The planned military parade President Donald Trump wanted ever since seeing a special Bastille Day parade in Paris, France, in 2017, gives people a few important points to ponder. *see end of article for continuing updates to this story
The foremost issue for many remains the fact that among the most vocally opposed to the parade Trump claims would honor active duty military and veterans, are active duty military and veterans.
A February 2018 Army Times poll—seen below—of active duty military personnel showed 89 percent opposed to the parade. The poll asked: “Should there be a parade showcasing troops and military equipment in Washington, D.C.?”
Recent cuts to veterans services—deemed necessary by congressional Republicans and the Trump administration—provoked strong veteran opposition to the parade as well.
Two headlines, a day apart:
“White House: U.S. can’t afford veterans’ health care without cuts”
“Initial cost for Trump military parade comes in at $12 million, DoD says” pic.twitter.com/p76PF56xq4
— Brandon Friedman (@BFriedmanDC) July 19, 2018
Veterans on social media suggested organizing a veterans march or counter protests in Washington DC on the day of the parade.
Now there is new information for the public to process regarding Trump’s parade: the actual cost.
According to a Pentagon report, the unpopular Trump mandated U.S. version of a parade of military strength will feature up to 7,000 servicemembers, 100 vehicles, 50 aircraft and 100 horses. So what is the estimated price tag for Trump’s Washington DC display set to rival the military parades of Russia’s Vladimir Putin, China’s Xi Jinping and North Korea’s Kim Jong Un?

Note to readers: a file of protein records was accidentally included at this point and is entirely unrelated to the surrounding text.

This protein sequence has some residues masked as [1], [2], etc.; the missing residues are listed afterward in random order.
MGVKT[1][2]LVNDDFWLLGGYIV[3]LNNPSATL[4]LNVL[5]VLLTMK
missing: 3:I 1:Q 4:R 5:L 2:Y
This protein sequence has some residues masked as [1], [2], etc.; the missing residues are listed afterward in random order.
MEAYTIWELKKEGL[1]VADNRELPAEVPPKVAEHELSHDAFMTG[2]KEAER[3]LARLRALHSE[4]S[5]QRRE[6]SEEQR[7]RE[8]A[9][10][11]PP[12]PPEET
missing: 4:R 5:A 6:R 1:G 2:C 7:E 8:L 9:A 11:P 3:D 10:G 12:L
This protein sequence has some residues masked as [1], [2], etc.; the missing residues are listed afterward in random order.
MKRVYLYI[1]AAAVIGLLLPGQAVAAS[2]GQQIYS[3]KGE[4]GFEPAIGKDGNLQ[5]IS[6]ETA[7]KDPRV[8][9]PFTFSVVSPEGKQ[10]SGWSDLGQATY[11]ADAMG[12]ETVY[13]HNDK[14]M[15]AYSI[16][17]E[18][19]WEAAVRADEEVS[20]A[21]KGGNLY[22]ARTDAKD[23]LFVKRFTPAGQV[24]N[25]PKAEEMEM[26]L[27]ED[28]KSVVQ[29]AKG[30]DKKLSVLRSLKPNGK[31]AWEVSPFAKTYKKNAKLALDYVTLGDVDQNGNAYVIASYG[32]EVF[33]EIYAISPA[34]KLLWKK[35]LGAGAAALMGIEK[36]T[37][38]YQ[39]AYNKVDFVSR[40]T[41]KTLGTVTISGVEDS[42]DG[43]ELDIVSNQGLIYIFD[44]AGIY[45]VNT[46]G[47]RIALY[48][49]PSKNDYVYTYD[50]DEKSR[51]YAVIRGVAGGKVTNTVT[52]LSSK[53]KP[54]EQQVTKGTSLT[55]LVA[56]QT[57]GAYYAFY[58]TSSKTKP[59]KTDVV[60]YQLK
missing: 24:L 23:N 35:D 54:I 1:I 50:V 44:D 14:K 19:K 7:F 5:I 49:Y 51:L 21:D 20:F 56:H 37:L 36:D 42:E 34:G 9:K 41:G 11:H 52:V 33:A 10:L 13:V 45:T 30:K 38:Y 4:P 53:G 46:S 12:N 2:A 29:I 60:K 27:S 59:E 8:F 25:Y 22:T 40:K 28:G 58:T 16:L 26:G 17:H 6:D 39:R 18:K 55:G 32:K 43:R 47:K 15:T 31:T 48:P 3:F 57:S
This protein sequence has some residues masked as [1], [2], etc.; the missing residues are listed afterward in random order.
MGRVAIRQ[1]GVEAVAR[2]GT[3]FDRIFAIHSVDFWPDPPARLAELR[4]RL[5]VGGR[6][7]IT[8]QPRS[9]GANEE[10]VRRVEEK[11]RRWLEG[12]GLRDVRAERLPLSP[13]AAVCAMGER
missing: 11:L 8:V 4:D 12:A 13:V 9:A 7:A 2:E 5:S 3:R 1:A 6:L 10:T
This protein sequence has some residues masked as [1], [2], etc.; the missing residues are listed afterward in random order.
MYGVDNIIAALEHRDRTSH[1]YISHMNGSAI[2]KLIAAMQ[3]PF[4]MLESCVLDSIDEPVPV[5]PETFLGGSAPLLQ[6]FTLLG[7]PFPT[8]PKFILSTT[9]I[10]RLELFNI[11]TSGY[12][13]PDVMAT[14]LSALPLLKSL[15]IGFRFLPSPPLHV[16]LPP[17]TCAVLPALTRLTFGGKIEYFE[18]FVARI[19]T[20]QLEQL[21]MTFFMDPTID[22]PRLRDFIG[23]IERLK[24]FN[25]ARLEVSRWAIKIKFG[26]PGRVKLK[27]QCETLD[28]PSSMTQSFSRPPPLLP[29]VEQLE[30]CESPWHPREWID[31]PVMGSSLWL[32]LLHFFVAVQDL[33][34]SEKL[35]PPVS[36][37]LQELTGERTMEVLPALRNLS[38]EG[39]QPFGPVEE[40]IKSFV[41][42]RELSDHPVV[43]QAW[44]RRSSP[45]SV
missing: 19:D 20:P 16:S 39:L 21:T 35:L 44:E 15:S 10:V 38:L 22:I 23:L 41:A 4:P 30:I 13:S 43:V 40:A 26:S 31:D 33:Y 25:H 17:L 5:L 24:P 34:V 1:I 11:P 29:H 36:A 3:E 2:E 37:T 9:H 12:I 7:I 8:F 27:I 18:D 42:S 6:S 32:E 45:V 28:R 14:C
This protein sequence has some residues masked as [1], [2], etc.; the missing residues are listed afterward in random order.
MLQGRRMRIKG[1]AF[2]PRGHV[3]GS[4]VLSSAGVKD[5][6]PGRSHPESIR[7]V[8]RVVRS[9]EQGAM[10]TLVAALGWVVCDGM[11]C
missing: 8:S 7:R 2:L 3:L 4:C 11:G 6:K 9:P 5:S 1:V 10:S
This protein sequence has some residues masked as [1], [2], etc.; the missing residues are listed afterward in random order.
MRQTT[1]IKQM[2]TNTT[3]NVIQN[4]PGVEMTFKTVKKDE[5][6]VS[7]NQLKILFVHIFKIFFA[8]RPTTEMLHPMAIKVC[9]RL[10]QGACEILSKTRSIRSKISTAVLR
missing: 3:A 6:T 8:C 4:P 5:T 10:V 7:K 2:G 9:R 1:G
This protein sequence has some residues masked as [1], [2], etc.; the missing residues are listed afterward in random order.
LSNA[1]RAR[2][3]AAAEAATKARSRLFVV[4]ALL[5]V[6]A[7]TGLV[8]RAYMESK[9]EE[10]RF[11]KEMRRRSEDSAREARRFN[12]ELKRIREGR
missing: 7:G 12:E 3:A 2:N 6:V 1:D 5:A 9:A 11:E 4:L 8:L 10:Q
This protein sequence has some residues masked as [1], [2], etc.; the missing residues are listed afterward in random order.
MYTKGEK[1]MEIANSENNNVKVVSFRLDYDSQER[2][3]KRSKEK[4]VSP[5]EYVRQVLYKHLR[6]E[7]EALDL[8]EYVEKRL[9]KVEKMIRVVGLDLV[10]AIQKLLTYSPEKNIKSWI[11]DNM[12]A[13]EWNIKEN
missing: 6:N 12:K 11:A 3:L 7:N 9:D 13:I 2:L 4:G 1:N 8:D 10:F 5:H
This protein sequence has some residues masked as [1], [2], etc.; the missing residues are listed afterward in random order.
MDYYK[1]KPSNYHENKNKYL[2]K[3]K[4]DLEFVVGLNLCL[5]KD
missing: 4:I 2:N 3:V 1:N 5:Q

The Department of Defense and the interagency partners handling the civilian logistics updated their cost estimate for the parade from the original $12 million to a whopping:
A lot goes in to staging any event. For the type of military display the President ordered the Pentagon to give him there are a multitude of logistical costs.
Logistics refers to the costs needed to transport, house and feed the active duty personnel being required to participate; the same for any non-human participants like horses and dogs; the transportation, fueling, maintenance and storage costs of any equipment to be used in the parade; and the costs of setting up, cleaning up and securing the venue for the parade.
Barricades and fencing as well as grandstands and viewing platforms will need to be set up and if not already in stock, purchased. Security personnel will need to be on hand to handle both spectators and any protesters. Everyone who works to set up, during the parade or after to tear down and clean up will need to be paid.
$92 million reflects an increase of $80 million over the original estimate which only accounted for a portion of the logistics required to mount the parade. If everything required for the parade already sat in Washington DC awaiting the go ahead, it might cost $12 million.
Such an excellent use of 92,000,000 million dollars. https://t.co/otCay7Dx2l
— Molly Jong-Fast (@MollyJongFast) August 16, 2018
It costs another $80 million for the logistics of getting everything to that go point, then restore Washington DC to its pre-parade state afterward. The figure includes $50 million from the Department of Defense (DoD)—who needs to get their equipment and personnel to DC and back to their home bases—out of their fiscal year(FY) 2019 budget and $42 million from the interagency partners—likely including Homeland Security and the National Park Service—FY2019 budgets.